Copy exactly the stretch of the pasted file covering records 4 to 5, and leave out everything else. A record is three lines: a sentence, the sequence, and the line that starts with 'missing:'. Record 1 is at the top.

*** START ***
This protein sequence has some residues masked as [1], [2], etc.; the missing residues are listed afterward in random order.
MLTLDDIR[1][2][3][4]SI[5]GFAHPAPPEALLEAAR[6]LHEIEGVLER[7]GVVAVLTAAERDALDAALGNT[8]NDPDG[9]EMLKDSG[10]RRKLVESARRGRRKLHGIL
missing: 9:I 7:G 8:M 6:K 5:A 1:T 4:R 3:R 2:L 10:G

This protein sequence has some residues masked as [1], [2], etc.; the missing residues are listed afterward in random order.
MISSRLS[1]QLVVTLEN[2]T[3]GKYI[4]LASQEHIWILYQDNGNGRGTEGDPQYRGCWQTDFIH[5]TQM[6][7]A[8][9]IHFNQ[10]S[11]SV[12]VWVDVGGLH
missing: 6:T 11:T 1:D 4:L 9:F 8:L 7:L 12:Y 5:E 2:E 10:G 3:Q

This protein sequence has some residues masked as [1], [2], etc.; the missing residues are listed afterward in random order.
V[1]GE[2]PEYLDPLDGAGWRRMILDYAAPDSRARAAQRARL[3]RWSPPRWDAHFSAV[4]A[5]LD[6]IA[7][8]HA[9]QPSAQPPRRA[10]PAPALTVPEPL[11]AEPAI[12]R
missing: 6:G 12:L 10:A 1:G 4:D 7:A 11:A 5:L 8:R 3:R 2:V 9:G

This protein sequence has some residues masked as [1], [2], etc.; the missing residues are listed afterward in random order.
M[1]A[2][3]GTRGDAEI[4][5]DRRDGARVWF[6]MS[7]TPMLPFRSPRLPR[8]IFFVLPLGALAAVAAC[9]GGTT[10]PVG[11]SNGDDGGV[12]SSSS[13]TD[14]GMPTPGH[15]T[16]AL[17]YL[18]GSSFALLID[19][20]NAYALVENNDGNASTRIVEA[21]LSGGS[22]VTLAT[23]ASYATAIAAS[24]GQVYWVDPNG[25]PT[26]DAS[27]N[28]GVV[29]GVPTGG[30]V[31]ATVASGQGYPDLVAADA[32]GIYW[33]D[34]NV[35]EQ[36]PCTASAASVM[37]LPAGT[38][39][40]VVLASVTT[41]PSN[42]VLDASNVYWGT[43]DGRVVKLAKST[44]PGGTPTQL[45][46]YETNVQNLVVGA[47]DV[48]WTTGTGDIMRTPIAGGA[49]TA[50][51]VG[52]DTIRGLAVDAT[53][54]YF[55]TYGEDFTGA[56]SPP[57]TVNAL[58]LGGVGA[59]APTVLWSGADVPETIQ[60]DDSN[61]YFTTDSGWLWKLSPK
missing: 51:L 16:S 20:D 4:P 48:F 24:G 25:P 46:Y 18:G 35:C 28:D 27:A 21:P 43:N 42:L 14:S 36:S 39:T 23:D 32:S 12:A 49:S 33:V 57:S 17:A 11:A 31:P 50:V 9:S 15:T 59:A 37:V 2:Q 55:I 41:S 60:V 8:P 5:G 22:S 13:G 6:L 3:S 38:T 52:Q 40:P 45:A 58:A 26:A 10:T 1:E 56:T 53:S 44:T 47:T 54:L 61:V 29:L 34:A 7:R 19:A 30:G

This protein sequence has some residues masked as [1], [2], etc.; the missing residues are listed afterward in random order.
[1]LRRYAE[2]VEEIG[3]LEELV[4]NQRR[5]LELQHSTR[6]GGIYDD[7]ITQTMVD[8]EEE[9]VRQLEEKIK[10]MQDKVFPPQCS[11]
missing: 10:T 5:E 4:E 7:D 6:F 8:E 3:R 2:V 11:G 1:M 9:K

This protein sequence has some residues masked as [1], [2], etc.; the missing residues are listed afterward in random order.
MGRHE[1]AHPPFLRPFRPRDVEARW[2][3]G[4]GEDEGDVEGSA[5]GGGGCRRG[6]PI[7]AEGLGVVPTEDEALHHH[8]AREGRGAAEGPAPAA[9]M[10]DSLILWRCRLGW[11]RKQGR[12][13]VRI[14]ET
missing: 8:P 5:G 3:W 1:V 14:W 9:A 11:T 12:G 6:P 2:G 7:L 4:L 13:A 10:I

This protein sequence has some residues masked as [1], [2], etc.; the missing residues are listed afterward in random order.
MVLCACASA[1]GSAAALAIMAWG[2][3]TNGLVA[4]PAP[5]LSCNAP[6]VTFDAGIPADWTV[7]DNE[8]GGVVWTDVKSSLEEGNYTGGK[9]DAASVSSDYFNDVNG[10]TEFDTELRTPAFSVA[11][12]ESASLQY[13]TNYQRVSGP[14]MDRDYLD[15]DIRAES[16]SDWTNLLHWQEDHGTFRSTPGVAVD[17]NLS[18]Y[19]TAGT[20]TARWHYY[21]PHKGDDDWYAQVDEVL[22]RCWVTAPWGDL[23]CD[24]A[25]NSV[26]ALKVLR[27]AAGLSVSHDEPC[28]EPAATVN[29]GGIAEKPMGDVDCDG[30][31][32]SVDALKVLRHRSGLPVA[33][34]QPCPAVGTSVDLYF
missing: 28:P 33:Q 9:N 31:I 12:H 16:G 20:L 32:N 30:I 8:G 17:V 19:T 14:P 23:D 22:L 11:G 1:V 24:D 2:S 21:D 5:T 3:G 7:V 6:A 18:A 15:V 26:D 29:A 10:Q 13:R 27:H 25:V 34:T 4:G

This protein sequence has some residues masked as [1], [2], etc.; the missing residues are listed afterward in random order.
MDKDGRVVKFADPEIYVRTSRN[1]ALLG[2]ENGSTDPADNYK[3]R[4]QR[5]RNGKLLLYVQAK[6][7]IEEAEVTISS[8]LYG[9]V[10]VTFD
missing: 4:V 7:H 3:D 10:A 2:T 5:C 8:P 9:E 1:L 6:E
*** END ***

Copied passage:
This protein sequence has some residues masked as [1], [2], etc.; the missing residues are listed afterward in random order.
M[1]A[2][3]GTRGDAEI[4][5]DRRDGARVWF[6]MS[7]TPMLPFRSPRLPR[8]IFFVLPLGALAAVAAC[9]GGTT[10]PVG[11]SNGDDGGV[12]SSSS[13]TD[14]GMPTPGH[15]T[16]AL[17]YL[18]GSSFALLID[19][20]NAYALVENNDGNASTRIVEA[21]LSGGS[22]VTLAT[23]ASYATAIAAS[24]GQVYWVDPNG[25]PT[26]DAS[27]N[28]GVV[29]GVPTGG[30]V[31]ATVASGQGYPDLVAADA[32]GIYW[33]D[34]NV[35]EQ[36]PCTASAASVM[37]LPAGT[38][39][40]VVLASVTT[41]PSN[42]VLDASNVYWGT[43]DGRVVKLAKST[44]PGGTPTQL[45][46]YETNVQNLVVGA[47]DV[48]WTTGTGDIMRTPIAGGA[49]TA[50][51]VG[52]DTIRGLAVDAT[53][54]YF[55]TYGEDFTGA[56]SPP[57]TVNAL[58]LGGVGA[59]APTVLWSGADVPETIQ[60]DDSN[61]YFTTDSGWLWKLSPK
missing: 51:L 16:S 20:D 4:P 48:F 24:G 25:P 46:Y 18:G 35:C 28:D 27:A 21:P 43:N 42:L 14:S 36:S 39:T 23:D 32:S 12:A 49:S 33:V 57:S 17:A 11:A 31:P 50:V 9:S 15:T 59:A 37:V 2:Q 55:I 41:S 60:V 8:P 5:G 22:S 13:G 6:L 3:S 38:T 52:Q 40:P 45:A 58:A 26:A 10:T 1:E 56:T 53:S 44:T 47:T 54:L 61:V 29:L 34:A 7:R 19:A 30:G

This protein sequence has some residues masked as [1], [2], etc.; the missing residues are listed afterward in random order.
[1]LRRYAE[2]VEEIG[3]LEELV[4]NQRR[5]LELQHSTR[6]GGIYDD[7]ITQTMVD[8]EEE[9]VRQLEEKIK[10]MQDKVFPPQCS[11]
missing: 10:T 5:E 4:E 7:D 6:F 8:E 3:R 2:V 11:G 1:M 9:K